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Modern D.C. Separatists Take Note: It’s not cool and edgy to divide and conquer

Tiffany Mott-Smith photo

Tiffany Mott-Smith photo

My introduction to my first queer community is, well, precious. It goes like this: Sheltered girl meets not-so-sheltered girl and freaks out about the giant middle finger she’s given to gender conformity. Then, sheltered girl bakes pies for not-so-sheltered girl, while they chat furiously and fool around on her couch. Community building at its best!

Two people could not have been more different. However, no one questioned us wanting to hang out together. This is likely because at the time, we were living in Michigan, where, from my count, there were approximately four and one-half queer people. Segregation was not an option. We were dykes, and that trumped everything.

I moved to Washington, D.C., with a plan: First, find the queer “grrls.” Second, roll around in the safe spaces. Instead, I found that my new community’s safe spaces were unsafe in their own ways. The separation was glaring, and I quickly grew tired of deciding which group I would hang out with every weekend.

When I began to invite people to events, I immediately received responses like these: “That place is racist, and I don’t go where I’m not wanted,” and “They don’t like trans dudes there.” Other times, I would hear, “That event is only for queers with money, sweetheart.”

Recently, a friend who grew up in Petworth proclaimed that she was moving from the DMV area entirely. In her words, “I go to one spot, and I’m too hype. I go to another spot, and I’m too quiet. I’m over it.”

Tiffany Mott-SmithI even collected some of my own unsettling experiences with segregation—such as the time one of my fellow femmes asked me not to market a queer-friendly Catholic midnight mass we were attending. When I asked her why, she responded, “Well, we don’t want just anyone showing up.”

Once, at a party, an admittedly adorable girl stopped herself in mid-flirt with me, acknowledging that while she found me attractive, she didn’t date black women. Another time, while explaining that I grew up being told that Howard University is the Harvard of Historically Black Colleges and Universities, I was met with a simple, “Wow. I just thought you guys had a better school somewhere.”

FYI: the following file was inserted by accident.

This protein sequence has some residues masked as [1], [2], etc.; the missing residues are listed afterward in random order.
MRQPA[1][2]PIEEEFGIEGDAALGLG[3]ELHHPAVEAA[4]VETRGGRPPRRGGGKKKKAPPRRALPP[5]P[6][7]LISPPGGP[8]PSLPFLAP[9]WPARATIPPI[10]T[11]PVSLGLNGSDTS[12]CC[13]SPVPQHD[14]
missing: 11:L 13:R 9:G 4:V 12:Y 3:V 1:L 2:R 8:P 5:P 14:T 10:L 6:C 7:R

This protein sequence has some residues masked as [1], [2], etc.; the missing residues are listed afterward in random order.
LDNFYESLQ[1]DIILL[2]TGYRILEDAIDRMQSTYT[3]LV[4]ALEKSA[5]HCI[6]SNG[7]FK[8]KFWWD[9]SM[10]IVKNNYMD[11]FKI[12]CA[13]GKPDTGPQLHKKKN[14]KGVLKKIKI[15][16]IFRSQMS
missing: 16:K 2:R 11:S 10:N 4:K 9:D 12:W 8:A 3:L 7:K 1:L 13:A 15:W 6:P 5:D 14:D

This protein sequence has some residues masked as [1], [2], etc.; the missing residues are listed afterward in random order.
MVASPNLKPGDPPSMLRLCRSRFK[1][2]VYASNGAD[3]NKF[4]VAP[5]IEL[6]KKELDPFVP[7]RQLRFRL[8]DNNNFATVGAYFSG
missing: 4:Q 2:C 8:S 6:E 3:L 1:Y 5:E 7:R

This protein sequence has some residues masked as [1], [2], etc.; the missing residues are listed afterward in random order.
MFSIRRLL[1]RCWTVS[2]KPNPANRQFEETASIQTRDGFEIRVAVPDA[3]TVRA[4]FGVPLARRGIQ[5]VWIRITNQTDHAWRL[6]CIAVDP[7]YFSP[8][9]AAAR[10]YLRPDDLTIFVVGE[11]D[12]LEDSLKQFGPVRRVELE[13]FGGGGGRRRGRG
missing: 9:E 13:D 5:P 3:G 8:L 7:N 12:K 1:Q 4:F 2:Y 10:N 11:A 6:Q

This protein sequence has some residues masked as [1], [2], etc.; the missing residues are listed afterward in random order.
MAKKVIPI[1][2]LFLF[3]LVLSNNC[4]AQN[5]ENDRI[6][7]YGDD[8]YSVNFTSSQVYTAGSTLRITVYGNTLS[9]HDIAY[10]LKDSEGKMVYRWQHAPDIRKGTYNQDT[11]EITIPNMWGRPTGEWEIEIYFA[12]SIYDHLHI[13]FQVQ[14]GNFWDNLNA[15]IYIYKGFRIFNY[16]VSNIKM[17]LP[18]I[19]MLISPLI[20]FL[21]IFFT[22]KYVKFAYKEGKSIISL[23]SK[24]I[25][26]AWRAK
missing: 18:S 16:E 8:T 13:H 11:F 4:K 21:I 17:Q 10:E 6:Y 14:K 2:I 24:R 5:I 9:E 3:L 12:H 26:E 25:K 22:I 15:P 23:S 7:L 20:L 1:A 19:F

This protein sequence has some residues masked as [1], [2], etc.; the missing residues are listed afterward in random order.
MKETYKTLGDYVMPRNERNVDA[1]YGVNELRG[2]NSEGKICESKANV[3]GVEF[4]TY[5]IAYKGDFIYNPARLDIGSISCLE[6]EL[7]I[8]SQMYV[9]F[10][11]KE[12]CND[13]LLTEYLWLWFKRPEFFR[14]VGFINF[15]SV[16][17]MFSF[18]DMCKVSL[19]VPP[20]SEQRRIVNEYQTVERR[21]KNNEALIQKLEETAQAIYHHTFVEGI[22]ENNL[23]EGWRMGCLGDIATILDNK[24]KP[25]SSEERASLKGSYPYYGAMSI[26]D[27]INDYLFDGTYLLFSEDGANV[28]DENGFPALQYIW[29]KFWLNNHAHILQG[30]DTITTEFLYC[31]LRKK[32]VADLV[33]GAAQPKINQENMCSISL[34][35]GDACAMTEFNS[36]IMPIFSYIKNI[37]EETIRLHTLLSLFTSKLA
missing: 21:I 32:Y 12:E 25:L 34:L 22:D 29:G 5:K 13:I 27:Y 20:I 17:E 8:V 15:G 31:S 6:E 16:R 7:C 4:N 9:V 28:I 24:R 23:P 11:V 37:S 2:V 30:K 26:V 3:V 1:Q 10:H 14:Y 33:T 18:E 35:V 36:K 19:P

To be fair, my unsettling experiences with segregation have been offset heavily by opportunities to be an ally in some way, shape, or form. But what alarms me is the idea that my people would ever engage in “othering” behavior with one another. Surely, we haven’t decided it’s cool and edgy to divide and conquer ourselves in a time where D.C.’s LGBTQ population is enjoying the most broadly applying institutionalized liberties and protections in U.S. history.1

Admittedly, I have a bone to pick with separatism and segregation. I am, however, a black woman from Detroit, and as such, I have a bone to pick with just about everything. So, rather than hopping on a soapbox, I will simply propose a few requests.

To my dear fellow queers and future lovers: Get. It. Together. Hug one another more. Love one another more. Trust one another more. Respect one another more. Show up to the spaces you are nervous about and welcome the people you aren’t used to seeing.

Our community is awesome. It’s the reason so many of us from places where hate crime is a verb and living wages are rare have come here. We are black, white, brown, red, yellow, Catholic, atheist, working class, hipster, union, yuppie, vegan, nerdy, punk, natural haired, quick weaved, trans, femme, butch, conservative, progressive, socialist, anarchist, liberal—the list goes on and on. But most important, we are queer, and that trumps everything.


1. In addition to protecting marriage equality, Washington, D.C., currently has two municipal codes protecting LGBTQ individuals from hate crimes and discrimination in areas of employment, schools, housing, and public accommodations. The city also has a municipal code permitting trans individuals to amend their birth certificates.